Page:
Presumptive Republican presidential nominee Donald Trump was under fire from Republicans on Tuesday after hinting that a judge presiding over a lawsuit involving his business was biased because of his Mexican heritage.
The judge in question is federal Judge Gonzalo Curiel, who is overseeing a lawsuit on Trump University.
Senate Republican leader Mitch McConnell blasted Trump and called on him to stop attacking minority groups and start talking about issues that Americans care about.
"My advice to our nominee is to start talking about the issues that the American people care about, and to start doing it now," McConnell told reporters when asked about Trump's attacks, according to the Reuters news agency.
"In addition to that, it's time to quit attacking various people that you competed with or various minority groups in the country and get on message," added McConnell.
Also ripping Trump’s remarks was House Speaker Paul Ryan, who said they were "the textbook definition of a racist comment", according to CNN.
Ryan added that the firestorm over Trump's comments was undercutting his own push to roll out a positive policy agenda for his party. He said he wouldn't defend Trump but instead would concentrate on his agenda project.
"I disavow those comments," Ryan stressed.
Pressed on whether he regretted his own endorsement of Trump that came last week, Ryan added, "I regret those comments he made."
"It's absolutely unacceptable," he said, according to CNN, though he stressed that he stood by his support for Trump. "Do I think Hillary Clinton is the answer? No I do not."
Ryan said that ultimately he has more in common on the policy issues of the day with Trump and better odds of getting those proposals enacted into law.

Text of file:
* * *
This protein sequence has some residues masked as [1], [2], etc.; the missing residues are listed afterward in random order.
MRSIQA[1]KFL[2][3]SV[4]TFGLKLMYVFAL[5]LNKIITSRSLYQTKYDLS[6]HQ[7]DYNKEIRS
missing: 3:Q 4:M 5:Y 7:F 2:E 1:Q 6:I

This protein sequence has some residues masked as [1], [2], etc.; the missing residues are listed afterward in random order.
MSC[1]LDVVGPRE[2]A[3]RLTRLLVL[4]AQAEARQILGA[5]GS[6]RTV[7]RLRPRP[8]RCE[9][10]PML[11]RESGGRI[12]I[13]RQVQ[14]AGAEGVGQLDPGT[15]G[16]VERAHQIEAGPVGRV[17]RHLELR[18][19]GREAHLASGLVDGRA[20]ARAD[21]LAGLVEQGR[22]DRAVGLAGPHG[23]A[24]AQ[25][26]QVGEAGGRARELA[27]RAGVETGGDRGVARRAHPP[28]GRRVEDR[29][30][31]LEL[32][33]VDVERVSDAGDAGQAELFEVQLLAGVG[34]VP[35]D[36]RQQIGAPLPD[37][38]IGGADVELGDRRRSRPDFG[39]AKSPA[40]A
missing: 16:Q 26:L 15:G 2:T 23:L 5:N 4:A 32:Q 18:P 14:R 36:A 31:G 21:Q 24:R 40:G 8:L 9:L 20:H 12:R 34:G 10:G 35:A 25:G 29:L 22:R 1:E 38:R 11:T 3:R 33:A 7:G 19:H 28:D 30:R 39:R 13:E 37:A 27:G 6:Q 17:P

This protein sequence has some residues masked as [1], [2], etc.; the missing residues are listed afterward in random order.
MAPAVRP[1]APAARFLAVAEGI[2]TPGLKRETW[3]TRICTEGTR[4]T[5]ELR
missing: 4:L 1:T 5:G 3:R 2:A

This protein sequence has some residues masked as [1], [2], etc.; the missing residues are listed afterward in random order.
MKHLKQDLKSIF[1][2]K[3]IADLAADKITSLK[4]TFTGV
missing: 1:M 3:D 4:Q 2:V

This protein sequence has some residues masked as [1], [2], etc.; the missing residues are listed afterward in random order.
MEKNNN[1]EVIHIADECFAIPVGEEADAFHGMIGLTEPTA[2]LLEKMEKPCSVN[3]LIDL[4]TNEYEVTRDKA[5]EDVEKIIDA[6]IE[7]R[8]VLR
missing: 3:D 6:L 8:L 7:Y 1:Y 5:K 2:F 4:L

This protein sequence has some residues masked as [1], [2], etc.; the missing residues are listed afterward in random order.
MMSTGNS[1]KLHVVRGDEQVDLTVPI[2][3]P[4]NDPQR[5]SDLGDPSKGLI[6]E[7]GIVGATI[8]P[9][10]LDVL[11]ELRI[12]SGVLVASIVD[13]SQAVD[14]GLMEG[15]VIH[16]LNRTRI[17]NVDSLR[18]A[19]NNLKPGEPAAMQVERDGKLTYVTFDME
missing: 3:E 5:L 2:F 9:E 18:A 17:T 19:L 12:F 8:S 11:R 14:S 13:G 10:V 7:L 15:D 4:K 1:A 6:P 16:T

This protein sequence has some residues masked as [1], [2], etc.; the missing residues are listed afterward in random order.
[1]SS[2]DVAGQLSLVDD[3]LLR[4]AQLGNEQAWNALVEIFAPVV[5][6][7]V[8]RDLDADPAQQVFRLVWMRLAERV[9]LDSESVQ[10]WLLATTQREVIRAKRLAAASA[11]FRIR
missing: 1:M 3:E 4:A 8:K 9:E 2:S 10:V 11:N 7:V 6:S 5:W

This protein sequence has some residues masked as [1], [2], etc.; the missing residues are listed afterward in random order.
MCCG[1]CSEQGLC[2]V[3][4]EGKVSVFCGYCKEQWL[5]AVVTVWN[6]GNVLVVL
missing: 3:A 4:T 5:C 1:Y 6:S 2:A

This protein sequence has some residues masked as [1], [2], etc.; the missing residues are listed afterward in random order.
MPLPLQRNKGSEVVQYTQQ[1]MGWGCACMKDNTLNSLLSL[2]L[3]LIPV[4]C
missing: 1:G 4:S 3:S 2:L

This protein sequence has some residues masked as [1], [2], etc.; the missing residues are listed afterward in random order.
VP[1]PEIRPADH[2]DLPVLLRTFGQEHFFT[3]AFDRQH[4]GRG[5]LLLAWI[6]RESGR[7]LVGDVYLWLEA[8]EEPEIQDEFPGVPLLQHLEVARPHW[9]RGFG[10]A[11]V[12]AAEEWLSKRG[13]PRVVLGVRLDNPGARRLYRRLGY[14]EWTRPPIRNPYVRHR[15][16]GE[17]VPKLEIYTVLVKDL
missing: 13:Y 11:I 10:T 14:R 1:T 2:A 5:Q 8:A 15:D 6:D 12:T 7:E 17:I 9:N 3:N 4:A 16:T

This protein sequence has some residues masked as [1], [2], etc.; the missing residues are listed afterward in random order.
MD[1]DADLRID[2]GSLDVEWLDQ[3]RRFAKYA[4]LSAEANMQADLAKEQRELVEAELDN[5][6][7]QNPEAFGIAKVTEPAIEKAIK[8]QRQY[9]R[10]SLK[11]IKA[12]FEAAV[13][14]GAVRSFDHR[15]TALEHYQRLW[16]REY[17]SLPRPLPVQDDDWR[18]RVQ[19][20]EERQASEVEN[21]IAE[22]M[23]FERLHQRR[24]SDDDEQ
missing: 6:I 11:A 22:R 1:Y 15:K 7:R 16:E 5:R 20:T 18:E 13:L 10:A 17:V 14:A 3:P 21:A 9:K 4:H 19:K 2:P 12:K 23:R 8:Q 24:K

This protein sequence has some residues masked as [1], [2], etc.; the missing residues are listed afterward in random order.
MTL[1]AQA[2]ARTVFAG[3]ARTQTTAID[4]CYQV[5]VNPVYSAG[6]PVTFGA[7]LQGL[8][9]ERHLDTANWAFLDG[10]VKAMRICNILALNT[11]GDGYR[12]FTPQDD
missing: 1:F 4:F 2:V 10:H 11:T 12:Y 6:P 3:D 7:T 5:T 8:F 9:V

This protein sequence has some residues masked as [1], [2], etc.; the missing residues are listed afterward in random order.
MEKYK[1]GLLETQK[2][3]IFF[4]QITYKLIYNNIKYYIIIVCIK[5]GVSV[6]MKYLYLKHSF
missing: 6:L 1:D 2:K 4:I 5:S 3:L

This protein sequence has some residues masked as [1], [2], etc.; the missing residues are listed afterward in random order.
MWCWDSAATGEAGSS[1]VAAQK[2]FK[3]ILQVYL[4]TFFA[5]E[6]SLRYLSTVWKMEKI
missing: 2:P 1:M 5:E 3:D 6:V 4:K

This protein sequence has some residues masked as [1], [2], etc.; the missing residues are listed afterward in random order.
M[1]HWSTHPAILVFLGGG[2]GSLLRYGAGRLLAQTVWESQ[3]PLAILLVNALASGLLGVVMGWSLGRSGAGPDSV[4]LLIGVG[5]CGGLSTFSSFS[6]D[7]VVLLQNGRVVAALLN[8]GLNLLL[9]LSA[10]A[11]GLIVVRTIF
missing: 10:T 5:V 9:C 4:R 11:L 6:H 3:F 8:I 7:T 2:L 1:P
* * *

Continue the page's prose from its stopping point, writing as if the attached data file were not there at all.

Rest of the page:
Meanwhile, Trump himself sought Tuesday to quell the criticism and explained his remarks had been "misconstrued."
In a lengthy statement quoted by CNN, Trump tried to explain his comments about Judge Curiel, explain that he does not believe "one's heritage makes them incapable of being impartial."
"Based on the rulings that I have received in the Trump University civil case, I feel justified in questioning whether I am receiving a fair trial," Trump clarified.
He added that he also has "concerns as to my ability to receive a fair trial" due to his status as the Republican Party's nominee and his campaign's focus on illegal immigration.
"Normally, legal issues in a civil case would be heard in a neutral environment. However, given my unique circumstances as nominee of the Republican Party and the core issues of my campaign that focus on illegal immigration, jobs and unfair trade, I have concerns as to my ability to receive a fair trial," Trump said, adding that he does "not intend to comment on this matter any further."
Trump had previously come under fire over his calls to temporarily ban Muslims from entering the United States due to security concerns.
He later softened his tone on this issue and explained that the comments were “just a suggestion”.